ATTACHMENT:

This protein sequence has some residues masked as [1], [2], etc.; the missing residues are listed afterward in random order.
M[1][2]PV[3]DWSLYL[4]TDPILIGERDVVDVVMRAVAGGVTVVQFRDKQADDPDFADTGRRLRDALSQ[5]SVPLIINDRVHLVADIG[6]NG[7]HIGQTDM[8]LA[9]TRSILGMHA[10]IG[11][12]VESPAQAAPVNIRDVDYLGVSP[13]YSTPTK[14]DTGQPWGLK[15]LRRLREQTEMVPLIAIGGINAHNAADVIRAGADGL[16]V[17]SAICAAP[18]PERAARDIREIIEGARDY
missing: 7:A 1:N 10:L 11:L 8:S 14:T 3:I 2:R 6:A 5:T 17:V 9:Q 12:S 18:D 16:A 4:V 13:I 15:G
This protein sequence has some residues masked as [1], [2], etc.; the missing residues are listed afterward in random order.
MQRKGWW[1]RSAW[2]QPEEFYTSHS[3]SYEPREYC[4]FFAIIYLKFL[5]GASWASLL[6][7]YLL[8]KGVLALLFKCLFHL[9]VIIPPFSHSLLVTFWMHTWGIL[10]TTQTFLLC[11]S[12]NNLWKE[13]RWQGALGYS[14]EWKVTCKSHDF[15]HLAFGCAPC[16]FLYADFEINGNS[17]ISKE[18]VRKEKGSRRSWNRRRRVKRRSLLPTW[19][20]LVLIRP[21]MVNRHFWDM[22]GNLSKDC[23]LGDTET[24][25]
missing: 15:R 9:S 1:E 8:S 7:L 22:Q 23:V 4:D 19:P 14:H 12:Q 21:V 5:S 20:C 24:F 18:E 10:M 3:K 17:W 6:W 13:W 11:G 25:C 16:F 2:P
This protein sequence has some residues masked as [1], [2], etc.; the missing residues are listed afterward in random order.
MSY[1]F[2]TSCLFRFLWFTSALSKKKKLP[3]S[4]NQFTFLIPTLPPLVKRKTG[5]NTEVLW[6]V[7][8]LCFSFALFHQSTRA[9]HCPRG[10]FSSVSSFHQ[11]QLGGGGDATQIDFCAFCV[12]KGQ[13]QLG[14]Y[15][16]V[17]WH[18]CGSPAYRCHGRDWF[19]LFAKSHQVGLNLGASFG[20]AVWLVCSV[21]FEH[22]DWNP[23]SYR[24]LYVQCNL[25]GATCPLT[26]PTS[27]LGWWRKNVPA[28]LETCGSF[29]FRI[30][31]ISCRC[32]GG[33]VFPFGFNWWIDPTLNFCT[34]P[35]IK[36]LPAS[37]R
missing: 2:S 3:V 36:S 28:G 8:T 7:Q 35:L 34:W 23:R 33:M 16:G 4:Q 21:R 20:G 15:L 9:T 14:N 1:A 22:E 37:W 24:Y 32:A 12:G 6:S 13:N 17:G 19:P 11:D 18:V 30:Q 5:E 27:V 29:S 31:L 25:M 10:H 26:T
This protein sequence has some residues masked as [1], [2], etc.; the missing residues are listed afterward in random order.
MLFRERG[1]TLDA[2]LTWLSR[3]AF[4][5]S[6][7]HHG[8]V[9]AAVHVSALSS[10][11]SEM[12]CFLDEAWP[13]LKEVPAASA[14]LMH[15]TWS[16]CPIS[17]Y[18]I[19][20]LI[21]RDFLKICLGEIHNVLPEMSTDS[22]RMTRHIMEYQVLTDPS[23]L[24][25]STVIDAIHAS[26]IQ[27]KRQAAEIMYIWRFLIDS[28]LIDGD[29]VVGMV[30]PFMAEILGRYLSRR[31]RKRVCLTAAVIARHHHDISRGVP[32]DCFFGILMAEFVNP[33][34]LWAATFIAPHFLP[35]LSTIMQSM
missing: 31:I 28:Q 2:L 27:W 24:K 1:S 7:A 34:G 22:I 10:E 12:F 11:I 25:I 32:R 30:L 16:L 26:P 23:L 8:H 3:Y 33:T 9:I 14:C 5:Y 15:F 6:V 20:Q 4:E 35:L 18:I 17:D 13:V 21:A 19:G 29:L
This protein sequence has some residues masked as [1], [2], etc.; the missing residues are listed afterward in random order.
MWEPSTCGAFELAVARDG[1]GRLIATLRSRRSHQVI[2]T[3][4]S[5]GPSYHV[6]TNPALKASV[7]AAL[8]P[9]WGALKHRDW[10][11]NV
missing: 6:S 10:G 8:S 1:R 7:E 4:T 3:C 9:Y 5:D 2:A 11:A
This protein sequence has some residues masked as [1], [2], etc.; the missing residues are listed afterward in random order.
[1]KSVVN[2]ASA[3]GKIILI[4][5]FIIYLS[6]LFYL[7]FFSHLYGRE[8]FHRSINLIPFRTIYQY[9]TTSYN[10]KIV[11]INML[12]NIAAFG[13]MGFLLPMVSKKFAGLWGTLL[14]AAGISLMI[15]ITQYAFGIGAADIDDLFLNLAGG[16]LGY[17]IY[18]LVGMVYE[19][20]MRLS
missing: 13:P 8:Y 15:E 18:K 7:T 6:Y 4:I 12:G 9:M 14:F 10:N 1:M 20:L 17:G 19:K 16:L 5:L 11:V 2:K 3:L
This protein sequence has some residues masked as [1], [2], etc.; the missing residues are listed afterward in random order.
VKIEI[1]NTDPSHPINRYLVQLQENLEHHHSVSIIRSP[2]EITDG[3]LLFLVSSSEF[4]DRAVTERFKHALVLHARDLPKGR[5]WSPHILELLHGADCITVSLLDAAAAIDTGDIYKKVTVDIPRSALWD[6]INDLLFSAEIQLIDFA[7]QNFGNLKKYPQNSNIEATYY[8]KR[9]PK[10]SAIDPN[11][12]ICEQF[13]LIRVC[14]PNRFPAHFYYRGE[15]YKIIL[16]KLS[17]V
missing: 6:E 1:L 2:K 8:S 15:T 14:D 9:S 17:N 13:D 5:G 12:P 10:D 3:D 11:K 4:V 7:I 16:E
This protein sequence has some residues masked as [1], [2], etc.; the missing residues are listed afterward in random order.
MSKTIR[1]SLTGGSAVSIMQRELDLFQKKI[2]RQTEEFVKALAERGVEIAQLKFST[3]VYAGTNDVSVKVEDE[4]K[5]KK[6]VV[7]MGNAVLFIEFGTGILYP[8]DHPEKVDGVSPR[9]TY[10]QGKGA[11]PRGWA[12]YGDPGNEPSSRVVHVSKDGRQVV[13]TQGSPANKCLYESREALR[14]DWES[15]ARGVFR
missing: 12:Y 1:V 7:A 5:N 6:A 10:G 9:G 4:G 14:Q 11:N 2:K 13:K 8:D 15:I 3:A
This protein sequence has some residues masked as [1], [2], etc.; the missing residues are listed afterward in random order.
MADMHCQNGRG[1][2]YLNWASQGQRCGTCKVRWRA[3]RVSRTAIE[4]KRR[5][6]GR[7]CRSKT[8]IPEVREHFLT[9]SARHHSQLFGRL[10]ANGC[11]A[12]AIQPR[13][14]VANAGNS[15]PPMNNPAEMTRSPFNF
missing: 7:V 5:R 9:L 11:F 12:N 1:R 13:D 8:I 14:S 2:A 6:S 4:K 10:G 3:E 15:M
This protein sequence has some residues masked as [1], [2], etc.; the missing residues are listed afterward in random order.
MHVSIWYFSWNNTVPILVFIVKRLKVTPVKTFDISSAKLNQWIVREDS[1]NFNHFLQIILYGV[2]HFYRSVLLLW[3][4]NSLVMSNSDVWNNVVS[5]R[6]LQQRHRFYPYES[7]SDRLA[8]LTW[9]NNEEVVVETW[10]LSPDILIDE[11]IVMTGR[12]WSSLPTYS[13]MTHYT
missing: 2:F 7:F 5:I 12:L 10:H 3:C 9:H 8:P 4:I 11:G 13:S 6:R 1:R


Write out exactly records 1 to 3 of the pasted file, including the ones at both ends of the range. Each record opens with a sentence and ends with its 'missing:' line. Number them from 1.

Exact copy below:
This protein sequence has some residues masked as [1], [2], etc.; the missing residues are listed afterward in random order.
M[1][2]PV[3]DWSLYL[4]TDPILIGERDVVDVVMRAVAGGVTVVQFRDKQADDPDFADTGRRLRDALSQ[5]SVPLIINDRVHLVADIG[6]NG[7]HIGQTDM[8]LA[9]TRSILGMHA[10]IG[11][12]VESPAQAAPVNIRDVDYLGVSP[13]YSTPTK[14]DTGQPWGLK[15]LRRLREQTEMVPLIAIGGINAHNAADVIRAGADGL[16]V[17]SAICAAP[18]PERAARDIREIIEGARDY
missing: 7:A 1:N 10:L 11:L 8:S 14:T 3:I 2:R 6:A 5:T 17:V 9:Q 12:S 18:D 16:A 4:V 13:I 15:G
This protein sequence has some residues masked as [1], [2], etc.; the missing residues are listed afterward in random order.
MQRKGWW[1]RSAW[2]QPEEFYTSHS[3]SYEPREYC[4]FFAIIYLKFL[5]GASWASLL[6][7]YLL[8]KGVLALLFKCLFHL[9]VIIPPFSHSLLVTFWMHTWGIL[10]TTQTFLLC[11]S[12]NNLWKE[13]RWQGALGYS[14]EWKVTCKSHDF[15]HLAFGCAPC[16]FLYADFEINGNS[17]ISKE[18]VRKEKGSRRSWNRRRRVKRRSLLPTW[19][20]LVLIRP[21]MVNRHFWDM[22]GNLSKDC[23]LGDTET[24][25]
missing: 15:R 9:S 1:E 8:S 7:L 22:Q 23:V 4:D 19:P 14:H 12:Q 21:V 5:S 20:C 24:F 18:E 10:M 3:K 17:W 6:W 13:W 11:G 25:C 16:F 2:P
This protein sequence has some residues masked as [1], [2], etc.; the missing residues are listed afterward in random order.
MSY[1]F[2]TSCLFRFLWFTSALSKKKKLP[3]S[4]NQFTFLIPTLPPLVKRKTG[5]NTEVLW[6]V[7][8]LCFSFALFHQSTRA[9]HCPRG[10]FSSVSSFHQ[11]QLGGGGDATQIDFCAFCV[12]KGQ[13]QLG[14]Y[15][16]V[17]WH[18]CGSPAYRCHGRDWF[19]LFAKSHQVGLNLGASFG[20]AVWLVCSV[21]FEH[22]DWNP[23]SYR[24]LYVQCNL[25]GATCPLT[26]PTS[27]LGWWRKNVPA[28]LETCGSF[29]FRI[30][31]ISCRC[32]GG[33]VFPFGFNWWIDPTLNFCT[34]P[35]IK[36]LPAS[37]R
missing: 2:S 3:V 36:S 28:G 8:T 7:Q 35:L 34:W 23:R 33:M 16:G 4:Q 21:R 20:G 15:L 9:T 14:N 1:A 22:E 37:W 24:Y 32:A 12:G 6:S 13:N 17:G 19:P 11:D 18:V 30:Q 5:E 27:V 29:S 31:L 25:M 10:H 26:T